The headteacher at St Margaret’s school in Bushey has spoken out about the extra measures announced by the Department of Education around 2021 GCSE and A Level exams, which have been designed to boost fairness and support for students.
Headteacher, Lara Péchard, welcomes the clarity around examinations next year, ahead of the Christmas break and subsequent mock period but is still wary about the future.
Despite being happy about the announcement, she warned that although raising grade boundaries to match the 2020 awards is a kindness for current examination groups, the changes could raise questions about the future of GCSEs.
She explains: “In the main, this is excellent news for students. It’s clear that mental health and continuity of education has been the key driver for the extra measures and that can only be a positive thing. It does, however, raise further questions around the future and validity of GCSEs, which brings us onto the next ‘uncertainty’.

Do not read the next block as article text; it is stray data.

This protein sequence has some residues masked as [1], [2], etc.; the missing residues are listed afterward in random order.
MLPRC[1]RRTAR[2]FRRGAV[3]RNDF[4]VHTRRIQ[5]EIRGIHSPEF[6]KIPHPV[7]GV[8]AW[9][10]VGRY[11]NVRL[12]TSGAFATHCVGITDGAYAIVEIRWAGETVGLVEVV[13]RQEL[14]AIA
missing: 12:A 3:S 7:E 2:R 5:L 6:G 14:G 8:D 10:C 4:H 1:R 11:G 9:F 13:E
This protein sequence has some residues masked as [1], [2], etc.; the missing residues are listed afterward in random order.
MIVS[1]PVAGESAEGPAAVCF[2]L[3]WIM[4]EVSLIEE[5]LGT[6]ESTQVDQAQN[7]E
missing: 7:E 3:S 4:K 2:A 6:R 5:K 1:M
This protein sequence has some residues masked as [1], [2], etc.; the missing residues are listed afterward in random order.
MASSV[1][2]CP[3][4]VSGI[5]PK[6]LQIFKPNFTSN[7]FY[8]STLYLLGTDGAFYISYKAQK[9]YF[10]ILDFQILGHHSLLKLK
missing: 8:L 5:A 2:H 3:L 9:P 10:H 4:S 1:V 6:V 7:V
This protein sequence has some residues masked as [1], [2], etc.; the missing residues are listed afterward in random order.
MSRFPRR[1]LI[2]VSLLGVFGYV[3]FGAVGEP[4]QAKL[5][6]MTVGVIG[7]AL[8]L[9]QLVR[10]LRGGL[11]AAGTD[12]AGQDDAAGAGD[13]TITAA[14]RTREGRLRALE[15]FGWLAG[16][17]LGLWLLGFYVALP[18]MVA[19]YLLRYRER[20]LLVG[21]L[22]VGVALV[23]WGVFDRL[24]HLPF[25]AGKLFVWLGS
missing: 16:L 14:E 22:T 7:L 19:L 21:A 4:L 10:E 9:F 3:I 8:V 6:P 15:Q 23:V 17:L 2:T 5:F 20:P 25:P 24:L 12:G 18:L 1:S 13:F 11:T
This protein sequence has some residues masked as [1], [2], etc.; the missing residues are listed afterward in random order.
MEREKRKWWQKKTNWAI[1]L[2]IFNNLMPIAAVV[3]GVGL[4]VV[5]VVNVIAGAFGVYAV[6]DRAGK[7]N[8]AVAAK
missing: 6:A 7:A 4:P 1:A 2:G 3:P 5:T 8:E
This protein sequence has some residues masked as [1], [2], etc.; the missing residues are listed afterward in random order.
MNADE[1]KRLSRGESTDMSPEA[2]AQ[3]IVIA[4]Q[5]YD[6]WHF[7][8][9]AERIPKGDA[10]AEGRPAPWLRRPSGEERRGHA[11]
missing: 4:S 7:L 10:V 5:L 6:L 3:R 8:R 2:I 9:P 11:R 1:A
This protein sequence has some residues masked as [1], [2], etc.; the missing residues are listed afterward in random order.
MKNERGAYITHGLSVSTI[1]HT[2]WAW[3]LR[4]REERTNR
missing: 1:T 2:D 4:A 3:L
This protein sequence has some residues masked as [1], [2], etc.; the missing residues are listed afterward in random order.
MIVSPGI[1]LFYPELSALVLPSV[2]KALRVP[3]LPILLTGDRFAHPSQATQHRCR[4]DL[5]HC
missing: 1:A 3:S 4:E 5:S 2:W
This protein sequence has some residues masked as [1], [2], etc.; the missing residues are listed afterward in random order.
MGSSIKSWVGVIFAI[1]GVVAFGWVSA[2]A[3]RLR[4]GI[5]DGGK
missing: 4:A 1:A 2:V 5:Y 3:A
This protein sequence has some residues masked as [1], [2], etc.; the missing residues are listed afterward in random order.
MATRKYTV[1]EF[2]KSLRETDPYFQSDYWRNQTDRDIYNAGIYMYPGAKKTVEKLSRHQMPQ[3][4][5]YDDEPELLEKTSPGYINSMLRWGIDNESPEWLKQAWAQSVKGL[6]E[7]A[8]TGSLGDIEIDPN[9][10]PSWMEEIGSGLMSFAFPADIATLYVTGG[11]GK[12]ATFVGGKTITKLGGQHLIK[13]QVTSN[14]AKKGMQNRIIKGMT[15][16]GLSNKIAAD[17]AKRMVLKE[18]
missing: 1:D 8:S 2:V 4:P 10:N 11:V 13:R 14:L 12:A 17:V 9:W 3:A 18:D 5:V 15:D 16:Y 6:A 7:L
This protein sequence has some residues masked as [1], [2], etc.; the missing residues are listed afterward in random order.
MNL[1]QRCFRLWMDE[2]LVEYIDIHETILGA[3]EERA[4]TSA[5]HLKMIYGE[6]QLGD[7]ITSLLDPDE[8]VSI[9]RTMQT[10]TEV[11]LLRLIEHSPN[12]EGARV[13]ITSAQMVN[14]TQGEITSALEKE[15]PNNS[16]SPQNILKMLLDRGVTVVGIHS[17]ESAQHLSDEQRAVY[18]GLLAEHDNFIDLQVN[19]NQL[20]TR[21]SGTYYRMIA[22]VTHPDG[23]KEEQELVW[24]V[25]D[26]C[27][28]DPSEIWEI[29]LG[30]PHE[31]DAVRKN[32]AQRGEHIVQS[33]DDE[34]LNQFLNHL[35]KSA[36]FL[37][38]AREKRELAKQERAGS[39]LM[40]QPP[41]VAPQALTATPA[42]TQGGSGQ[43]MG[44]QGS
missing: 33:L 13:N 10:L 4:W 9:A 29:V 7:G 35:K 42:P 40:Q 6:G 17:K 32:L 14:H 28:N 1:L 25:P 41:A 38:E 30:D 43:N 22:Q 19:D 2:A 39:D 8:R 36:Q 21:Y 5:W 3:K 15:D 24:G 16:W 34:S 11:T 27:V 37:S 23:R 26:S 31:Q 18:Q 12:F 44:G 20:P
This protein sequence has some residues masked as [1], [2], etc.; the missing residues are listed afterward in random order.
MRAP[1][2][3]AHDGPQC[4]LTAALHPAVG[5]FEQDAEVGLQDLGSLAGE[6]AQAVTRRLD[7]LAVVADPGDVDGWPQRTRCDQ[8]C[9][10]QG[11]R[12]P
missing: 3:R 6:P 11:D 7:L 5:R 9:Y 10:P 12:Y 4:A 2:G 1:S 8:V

“How will this impact current Year 10 students who will be taking their exams in 2022? Can they expect the same generous grades and foresight into exam paper topics, given the likelihood that disruption caused by the pandemic will be around for a while yet?”
The school itself intends to keep focused on current advice but is preparing its students and staff for both CAG and exams while continuing to collate an evidence trail of assessments.
Although like many other Heads, Ms. Péchard wants to believe there will be no further U-turns in the decisions around exams, but one thing last summer has confirmed is that nothing is ‘definite’.
She added: “The truth is, the majority of students want to sit exams. Of course, there continues to be anxiety around COVID-19, around contracting the virus and the impact that will have on schooling, but at least we have some indication of the avenues available to students.
“Clearly, understanding more about the content and choices on exam papers going forward, will need to be very carefully looked at.”